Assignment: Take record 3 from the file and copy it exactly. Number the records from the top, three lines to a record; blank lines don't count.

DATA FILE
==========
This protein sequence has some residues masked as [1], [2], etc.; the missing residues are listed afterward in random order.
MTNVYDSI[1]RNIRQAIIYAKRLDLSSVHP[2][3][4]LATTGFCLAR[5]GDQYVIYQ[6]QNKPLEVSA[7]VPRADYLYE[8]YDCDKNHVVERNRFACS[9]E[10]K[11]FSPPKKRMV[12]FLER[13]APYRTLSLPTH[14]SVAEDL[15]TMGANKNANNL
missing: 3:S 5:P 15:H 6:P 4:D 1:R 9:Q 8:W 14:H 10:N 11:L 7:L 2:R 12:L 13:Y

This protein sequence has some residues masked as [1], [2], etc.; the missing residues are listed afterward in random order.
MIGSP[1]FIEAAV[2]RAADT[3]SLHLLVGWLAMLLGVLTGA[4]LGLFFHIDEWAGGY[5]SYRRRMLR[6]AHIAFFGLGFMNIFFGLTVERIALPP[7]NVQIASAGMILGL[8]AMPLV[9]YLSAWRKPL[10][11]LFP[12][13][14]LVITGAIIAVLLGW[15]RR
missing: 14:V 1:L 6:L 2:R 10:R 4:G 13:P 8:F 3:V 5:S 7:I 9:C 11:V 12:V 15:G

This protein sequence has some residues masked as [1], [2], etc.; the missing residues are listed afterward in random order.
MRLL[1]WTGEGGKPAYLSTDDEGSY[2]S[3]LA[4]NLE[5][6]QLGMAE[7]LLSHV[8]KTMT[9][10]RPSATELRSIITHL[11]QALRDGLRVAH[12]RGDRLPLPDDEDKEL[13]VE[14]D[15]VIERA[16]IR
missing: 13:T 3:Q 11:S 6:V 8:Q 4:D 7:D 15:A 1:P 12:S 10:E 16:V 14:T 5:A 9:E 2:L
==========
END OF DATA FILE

This protein sequence has some residues masked as [1], [2], etc.; the missing residues are listed afterward in random order.
MRLL[1]WTGEGGKPAYLSTDDEGSY[2]S[3]LA[4]NLE[5][6]QLGMAE[7]LLSHV[8]KTMT[9][10]RPSATELRSIITHL[11]QALRDGLRVAH[12]RGDRLPLPDDEDKEL[13]VE[14]D[15]VIERA[16]IR
missing: 13:T 3:Q 11:S 6:V 8:Q 4:D 7:D 15:A 1:P 12:S 10:E 16:V 14:T 5:A 9:E 2:L